TechNote #01: Using Autodesk Inventor for SubStation Design

SubStation Design #01 3rd Feb 2008.

2009-02-25_1220I recently completed a project for a major Electrical Power company in Canada (2005-2007) for which I developed a 3d cad strategy for HV & MV substation design.

This project started in the latter part of 2005 and at that time the best product for what they wanted to do was Mechanical Desktop. The Autodesk Inventor product was considered but the version available then did not have the same level of functionality that we enjoyed with MDT. Today of course that has changed considerably and a lot of the features from MDT as well as a lot of new concepts have been introduced to make Inventor a formidable cad design product.

I should note that this same project has now moved to the Inventor environment.

I mention MDT and Inventor as the main cad products utilised for this strategy, but beyond that I still had to satisfy the criteria and data exchange with the other products used which were AutoDesk Civil 3D and Map 3D. The strategy changed slightly from the MDT concept to align with the DWG exchange capabilities now within Inventor, but overall the main concepts remained unchanged.

Selection of the Cad system was only part of the solution. I spent a considerable amount of time studying the companies engineering practices, the existing library standards and quality control procedures. In addition Procurement, Manufacturing, vendor data and site construction procedures were also studied.

When you put together a cad strategy for any type of project you have to fully understand the company operations and procedures in conjunction with the cad product capabilities to derive a working methodology that works together. In short you are developing an engineering design philosophy that does not impact company business practices.

Modular Approach:

For example this company had a lot of standard assembly drawings in 2d that depicted the various collective arrangements that suit the majority of the different sub station design requirements relating to 44Kv and 230 KV areas, the switchyard, circuit breakers and station transformers. These areas were complete assemblies or layouts and really in that form not conducive to the 3d environment. Requiring only marginal changes I introduced a more modular approach to the company standards by breaking these areas down into manageable chunks of information.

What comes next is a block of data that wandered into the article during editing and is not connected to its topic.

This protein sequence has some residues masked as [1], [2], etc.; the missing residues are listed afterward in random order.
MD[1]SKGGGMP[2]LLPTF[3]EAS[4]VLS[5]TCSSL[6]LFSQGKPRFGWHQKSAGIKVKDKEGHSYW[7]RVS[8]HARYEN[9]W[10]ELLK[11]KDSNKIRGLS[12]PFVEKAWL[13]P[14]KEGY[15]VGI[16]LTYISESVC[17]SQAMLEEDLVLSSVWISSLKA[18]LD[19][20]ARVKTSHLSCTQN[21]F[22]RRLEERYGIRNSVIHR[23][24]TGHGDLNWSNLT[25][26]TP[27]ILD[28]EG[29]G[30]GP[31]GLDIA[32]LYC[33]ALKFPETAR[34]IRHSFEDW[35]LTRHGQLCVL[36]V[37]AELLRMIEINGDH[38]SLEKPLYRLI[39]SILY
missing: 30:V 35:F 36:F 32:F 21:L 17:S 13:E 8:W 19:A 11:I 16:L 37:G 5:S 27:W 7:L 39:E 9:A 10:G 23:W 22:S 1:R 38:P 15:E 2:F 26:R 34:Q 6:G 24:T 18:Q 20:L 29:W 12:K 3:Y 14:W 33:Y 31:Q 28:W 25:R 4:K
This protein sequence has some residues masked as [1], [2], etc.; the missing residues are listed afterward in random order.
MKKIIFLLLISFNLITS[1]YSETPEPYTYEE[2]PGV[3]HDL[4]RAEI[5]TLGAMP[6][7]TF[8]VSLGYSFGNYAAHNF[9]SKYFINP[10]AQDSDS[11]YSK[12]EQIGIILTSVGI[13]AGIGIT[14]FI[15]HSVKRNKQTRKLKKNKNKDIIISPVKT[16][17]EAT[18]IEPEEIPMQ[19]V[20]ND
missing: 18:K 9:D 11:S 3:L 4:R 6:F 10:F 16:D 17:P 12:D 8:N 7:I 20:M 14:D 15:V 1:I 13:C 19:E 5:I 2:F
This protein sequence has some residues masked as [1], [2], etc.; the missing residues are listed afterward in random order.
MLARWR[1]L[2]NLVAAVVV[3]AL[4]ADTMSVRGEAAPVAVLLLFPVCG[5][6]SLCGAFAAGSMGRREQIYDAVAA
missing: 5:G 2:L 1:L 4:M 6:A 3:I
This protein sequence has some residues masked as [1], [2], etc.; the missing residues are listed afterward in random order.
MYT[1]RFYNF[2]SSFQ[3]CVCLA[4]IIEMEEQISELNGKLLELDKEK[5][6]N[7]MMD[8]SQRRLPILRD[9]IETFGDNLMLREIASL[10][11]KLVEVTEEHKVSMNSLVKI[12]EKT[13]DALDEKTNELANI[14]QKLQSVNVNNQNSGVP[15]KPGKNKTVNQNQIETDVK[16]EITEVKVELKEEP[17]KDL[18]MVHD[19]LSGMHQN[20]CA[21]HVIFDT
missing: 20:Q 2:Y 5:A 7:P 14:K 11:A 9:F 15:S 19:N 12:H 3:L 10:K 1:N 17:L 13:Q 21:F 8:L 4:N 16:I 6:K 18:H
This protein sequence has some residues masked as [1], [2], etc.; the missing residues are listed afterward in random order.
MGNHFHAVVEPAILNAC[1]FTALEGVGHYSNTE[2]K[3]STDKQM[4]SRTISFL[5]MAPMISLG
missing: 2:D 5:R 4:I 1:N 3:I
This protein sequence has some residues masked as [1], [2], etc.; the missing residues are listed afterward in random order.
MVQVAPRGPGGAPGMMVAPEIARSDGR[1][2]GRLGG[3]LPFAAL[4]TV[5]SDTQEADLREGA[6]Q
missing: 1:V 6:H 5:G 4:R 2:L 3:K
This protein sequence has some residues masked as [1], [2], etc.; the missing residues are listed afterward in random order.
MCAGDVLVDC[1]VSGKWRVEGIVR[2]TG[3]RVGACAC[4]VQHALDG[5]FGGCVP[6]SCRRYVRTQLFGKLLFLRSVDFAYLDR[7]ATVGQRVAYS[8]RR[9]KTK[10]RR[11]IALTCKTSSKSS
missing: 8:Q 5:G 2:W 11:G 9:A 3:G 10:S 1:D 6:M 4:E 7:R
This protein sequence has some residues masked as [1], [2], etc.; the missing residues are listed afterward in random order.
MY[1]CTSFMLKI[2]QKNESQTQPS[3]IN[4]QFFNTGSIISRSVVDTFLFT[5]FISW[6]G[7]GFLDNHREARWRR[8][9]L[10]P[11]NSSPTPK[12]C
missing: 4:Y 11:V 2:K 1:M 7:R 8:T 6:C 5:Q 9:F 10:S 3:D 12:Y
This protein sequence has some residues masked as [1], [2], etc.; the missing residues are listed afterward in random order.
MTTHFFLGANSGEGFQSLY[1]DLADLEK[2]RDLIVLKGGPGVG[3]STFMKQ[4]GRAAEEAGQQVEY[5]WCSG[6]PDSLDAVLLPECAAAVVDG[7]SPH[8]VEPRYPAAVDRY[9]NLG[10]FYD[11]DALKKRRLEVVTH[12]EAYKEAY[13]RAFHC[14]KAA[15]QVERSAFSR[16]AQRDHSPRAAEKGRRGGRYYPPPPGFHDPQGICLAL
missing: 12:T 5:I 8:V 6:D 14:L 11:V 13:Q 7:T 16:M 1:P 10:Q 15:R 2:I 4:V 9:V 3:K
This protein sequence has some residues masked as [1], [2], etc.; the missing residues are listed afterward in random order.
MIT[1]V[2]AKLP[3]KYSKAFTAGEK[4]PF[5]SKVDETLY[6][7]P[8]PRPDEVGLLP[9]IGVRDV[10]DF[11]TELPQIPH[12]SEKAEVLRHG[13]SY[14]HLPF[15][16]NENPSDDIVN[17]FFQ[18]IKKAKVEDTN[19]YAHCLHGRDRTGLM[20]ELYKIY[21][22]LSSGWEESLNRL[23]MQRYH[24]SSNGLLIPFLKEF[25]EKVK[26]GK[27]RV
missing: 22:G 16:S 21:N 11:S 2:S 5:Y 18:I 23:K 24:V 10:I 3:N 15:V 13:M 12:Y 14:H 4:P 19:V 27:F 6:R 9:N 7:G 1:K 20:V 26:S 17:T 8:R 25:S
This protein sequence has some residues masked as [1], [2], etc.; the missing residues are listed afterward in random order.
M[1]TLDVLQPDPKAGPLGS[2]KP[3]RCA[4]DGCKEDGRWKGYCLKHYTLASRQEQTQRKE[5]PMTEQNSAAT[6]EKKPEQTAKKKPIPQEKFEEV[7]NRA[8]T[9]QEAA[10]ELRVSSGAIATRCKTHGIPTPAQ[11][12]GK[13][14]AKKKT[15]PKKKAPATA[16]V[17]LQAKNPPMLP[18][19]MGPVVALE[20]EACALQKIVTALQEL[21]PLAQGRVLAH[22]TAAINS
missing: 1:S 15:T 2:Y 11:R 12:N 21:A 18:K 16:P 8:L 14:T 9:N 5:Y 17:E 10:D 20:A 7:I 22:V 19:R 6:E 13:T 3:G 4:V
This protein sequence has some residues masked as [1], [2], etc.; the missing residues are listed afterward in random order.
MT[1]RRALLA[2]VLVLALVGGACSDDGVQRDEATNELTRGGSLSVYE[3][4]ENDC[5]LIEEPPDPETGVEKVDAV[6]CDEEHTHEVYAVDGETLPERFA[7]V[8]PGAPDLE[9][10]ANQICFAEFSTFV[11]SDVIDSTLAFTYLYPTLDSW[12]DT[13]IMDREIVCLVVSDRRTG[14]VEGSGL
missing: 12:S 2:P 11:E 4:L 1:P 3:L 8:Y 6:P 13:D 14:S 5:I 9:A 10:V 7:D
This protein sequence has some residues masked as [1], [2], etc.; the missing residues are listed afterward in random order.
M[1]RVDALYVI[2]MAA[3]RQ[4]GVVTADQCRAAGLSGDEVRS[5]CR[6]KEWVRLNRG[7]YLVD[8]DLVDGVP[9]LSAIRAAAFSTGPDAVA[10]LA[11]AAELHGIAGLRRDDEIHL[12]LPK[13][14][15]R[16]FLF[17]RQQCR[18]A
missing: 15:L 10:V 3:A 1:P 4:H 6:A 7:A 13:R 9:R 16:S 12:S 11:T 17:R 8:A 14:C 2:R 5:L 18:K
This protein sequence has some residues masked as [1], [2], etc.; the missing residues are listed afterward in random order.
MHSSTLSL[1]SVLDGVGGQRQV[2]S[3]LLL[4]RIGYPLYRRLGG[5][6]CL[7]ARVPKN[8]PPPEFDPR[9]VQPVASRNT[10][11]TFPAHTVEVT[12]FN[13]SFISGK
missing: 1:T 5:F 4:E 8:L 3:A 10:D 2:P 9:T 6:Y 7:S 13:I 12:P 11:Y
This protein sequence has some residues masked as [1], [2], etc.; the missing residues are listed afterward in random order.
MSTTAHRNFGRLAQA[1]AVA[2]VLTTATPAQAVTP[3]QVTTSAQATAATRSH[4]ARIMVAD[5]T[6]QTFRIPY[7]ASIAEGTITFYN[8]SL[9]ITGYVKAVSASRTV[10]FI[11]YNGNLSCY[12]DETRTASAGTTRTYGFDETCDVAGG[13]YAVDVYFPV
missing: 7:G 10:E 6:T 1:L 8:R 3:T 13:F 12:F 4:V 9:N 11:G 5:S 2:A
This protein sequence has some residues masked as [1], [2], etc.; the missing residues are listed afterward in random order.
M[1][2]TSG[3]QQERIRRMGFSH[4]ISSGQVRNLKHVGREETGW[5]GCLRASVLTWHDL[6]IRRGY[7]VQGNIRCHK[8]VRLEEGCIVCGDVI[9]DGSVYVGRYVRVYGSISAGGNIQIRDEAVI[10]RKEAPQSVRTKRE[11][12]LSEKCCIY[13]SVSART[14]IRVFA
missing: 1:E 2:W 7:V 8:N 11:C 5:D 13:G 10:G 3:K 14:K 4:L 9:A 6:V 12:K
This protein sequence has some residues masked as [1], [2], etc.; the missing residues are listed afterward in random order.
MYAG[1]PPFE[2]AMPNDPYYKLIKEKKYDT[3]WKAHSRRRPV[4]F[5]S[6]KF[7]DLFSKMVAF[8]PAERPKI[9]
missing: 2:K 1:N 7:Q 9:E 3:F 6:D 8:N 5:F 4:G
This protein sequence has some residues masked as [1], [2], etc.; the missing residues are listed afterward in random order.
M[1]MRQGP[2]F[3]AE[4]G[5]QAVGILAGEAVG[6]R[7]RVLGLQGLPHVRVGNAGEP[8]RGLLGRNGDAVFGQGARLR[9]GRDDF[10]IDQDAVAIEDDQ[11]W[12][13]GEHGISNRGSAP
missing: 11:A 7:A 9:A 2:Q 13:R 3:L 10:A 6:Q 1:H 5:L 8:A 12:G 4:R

Modularisation actually helped the development of a 3d cad strategy because we could manage the modular units effectively and apply assembly variation directly only to the areas that were affected and not have to deal with large layouts of information that only required localised variation. This was very efficient and as well as helping the file management of these modular units it also provided much more flexibility when it came to designing the substations. The modular philosophy was adopted throughout for many aspects of the project design including land survey data.

Dealing with the company standards was only part of the solution, I also suggested aligning the Procurement schedule with 3D design processes, defined the effective use of survey data, devised BOM solutions for integration with their Procurement systems, developed modelling techniques to improve efficiency (‘smart parts’) and devised VBA applications for the Cad system.

For me personally this was a great achievement, primarily because others had tried before me without success – the problem I believe was that their focus was entirely on the cad product and they had not taken the time to study the entire engineering processes from concept right through to Procurement and construction; without knowing how the whole process works it is almost impossible to devise a solution solely on the basis of an individual cad product.

Furthermore the whole strategy was developed, programmed, designed and devised by myself with no assistance from external sources. I even managed time to assist the Lightning protection chaps adapt the 3d cad to define the areas of influence and protection envelopes.

The Result:

At the end of this project I wrote a manual of over 300 pages that was again broken down into modular volumes to provide access to specific areas of interest. Incidentally when writing any manual it is well worth while considering breaking the subject down into individual subject volumes – this makes it easier to read and the user only has to access a dozen or so pages of data instead of trawling through hundreds of pages.

During the latter stages of the project I demonstrated the potential for the company to design and engineer a complete Distribution Substation in less than 7 days (post concept) which by comparison historically may have taken up to 3 months – a considerable time saving and of course increased efficiency.

The key to the success of this project was simply the understanding of all the various aspects of an engineering design process and identifying the work methodology that could best utilise the capabilities and integration of the CAD systems as part of an overall strategy and not considering the cad systems in isolation.

BIM Sub Station Site: Design

Contact Details:

If you are interested in more information on using Inventor for SubStation design or just wish to find out ways of modularising your own company standards for adapting to a 3d environment then please contact me at


About Hugh

BIM & Cad Manager/Strategist, 3D/4D, multi-discipline cad workflows, integration. Interests include photography and historical aviation.
This entry was posted in BIM, Electrical Power, Inventor, MV. HV, Substation and tagged , , , . Bookmark the permalink.

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